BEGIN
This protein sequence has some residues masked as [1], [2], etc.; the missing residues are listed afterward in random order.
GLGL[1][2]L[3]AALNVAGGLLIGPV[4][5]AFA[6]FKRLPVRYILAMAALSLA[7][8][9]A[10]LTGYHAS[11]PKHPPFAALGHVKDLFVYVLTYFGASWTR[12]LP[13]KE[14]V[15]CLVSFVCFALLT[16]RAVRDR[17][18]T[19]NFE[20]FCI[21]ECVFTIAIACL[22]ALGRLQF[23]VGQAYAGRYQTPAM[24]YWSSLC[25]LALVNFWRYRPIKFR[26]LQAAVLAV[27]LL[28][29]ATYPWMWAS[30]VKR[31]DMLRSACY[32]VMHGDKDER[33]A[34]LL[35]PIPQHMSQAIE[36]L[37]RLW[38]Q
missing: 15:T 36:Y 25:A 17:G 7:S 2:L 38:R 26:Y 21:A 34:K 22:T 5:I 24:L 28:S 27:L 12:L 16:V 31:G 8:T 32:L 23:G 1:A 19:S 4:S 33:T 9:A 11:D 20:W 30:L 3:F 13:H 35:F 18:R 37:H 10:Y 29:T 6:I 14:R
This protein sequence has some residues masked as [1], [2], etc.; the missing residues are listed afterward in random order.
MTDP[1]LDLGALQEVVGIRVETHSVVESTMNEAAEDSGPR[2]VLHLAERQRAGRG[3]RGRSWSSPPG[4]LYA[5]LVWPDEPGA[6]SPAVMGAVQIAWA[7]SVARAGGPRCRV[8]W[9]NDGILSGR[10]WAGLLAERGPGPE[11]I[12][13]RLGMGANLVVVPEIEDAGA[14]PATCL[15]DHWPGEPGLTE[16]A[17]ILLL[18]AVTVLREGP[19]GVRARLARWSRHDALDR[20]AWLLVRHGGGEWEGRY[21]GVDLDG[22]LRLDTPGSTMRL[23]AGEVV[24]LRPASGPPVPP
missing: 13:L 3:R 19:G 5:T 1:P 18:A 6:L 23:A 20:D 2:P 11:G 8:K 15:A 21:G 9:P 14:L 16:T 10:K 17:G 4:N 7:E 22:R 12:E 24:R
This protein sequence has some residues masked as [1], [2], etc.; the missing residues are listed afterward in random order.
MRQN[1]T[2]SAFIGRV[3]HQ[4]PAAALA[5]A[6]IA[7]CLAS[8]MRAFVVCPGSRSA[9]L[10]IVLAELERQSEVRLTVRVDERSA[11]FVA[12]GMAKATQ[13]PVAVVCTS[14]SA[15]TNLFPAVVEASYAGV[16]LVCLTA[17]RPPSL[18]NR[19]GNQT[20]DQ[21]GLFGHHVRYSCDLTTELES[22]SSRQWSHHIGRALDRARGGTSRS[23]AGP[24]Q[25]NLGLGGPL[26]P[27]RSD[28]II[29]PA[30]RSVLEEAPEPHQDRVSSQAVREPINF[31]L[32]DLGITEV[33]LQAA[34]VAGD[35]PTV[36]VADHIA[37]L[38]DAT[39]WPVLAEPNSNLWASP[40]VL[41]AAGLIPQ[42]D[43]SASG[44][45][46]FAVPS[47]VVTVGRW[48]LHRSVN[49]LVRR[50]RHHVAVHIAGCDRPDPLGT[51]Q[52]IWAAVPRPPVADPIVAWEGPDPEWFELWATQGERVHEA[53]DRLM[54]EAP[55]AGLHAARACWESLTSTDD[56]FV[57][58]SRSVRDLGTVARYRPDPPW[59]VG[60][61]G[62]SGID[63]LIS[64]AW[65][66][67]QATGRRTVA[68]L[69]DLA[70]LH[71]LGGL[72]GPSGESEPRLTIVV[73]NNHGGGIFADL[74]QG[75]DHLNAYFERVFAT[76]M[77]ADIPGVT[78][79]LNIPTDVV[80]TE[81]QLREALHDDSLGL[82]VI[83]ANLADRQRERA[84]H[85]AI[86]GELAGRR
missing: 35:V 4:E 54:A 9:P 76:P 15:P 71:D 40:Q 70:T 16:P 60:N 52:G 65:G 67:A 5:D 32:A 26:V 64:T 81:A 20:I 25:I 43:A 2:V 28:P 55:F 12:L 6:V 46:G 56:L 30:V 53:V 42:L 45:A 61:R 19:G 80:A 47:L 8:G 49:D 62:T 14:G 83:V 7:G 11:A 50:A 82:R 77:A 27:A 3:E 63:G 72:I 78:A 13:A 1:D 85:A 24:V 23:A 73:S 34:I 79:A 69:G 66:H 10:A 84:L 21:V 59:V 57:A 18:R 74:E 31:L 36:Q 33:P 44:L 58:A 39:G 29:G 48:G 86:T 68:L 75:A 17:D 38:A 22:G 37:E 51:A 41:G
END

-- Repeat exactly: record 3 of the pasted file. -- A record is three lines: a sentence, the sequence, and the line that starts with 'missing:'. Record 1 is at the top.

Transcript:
This protein sequence has some residues masked as [1], [2], etc.; the missing residues are listed afterward in random order.
MRQN[1]T[2]SAFIGRV[3]HQ[4]PAAALA[5]A[6]IA[7]CLAS[8]MRAFVVCPGSRSA[9]L[10]IVLAELERQSEVRLTVRVDERSA[11]FVA[12]GMAKATQ[13]PVAVVCTS[14]SA[15]TNLFPAVVEASYAGV[16]LVCLTA[17]RPPSL[18]NR[19]GNQT[20]DQ[21]GLFGHHVRYSCDLTTELES[22]SSRQWSHHIGRALDRARGGTSRS[23]AGP[24]Q[25]NLGLGGPL[26]P[27]RSD[28]II[29]PA[30]RSVLEEAPEPHQDRVSSQAVREPINF[31]L[32]DLGITEV[33]LQAA[34]VAGD[35]PTV[36]VADHIA[37]L[38]DAT[39]WPVLAEPNSNLWASP[40]VL[41]AAGLIPQ[42]D[43]SASG[44][45][46]FAVPS[47]VVTVGRW[48]LHRSVN[49]LVRR[50]RHHVAVHIAGCDRPDPLGT[51]Q[52]IWAAVPRPPVADPIVAWEGPDPEWFELWATQGERVHEA[53]DRLM[54]EAP[55]AGLHAARACWESLTSTDD[56]FV[57][58]SRSVRDLGTVARYRPDPPW[59]VG[60][61]G[62]SGID[63]LIS[64]AW[65][66][67]QATGRRTVA[68]L[69]DLA[70]LH[71]LGGL[72]GPSGESEPRLTIVV[73]NNHGGGIFADL[74]QG[75]DHLNAYFERVFAT[76]M[77]ADIPGVT[78][79]LNIPTDVV[80]TE[81]QLREALHDDSLGL[82]VI[83]ANLADRQRERA[84]H[85]AI[86]GELAGRR
missing: 35:V 4:E 54:A 9:P 76:P 15:P 71:D 40:Q 70:T 16:P 60:N 52:G 65:G 67:A 5:D 32:A 26:V 64:T 81:A 20:I 25:I 43:A 2:V 28:P 55:F 12:L 6:V 46:G 56:L 30:V 53:V 42:L 45:A 61:R 19:G 80:A 47:L 8:G 49:D 62:T 14:G 83:V 7:G 11:A 50:A 82:R 77:A 27:A 3:E 63:G 72:I 78:A 13:A 1:D 85:A 24:V 23:A 73:S 34:I 79:A 69:G 66:H 10:A 84:L 21:V 59:V 57:A 18:R 74:E 31:L 36:Q 33:P 44:L 58:A 39:G 29:G 48:G 86:T 68:L 75:A 17:D 38:A 22:G 37:E 51:A 41:G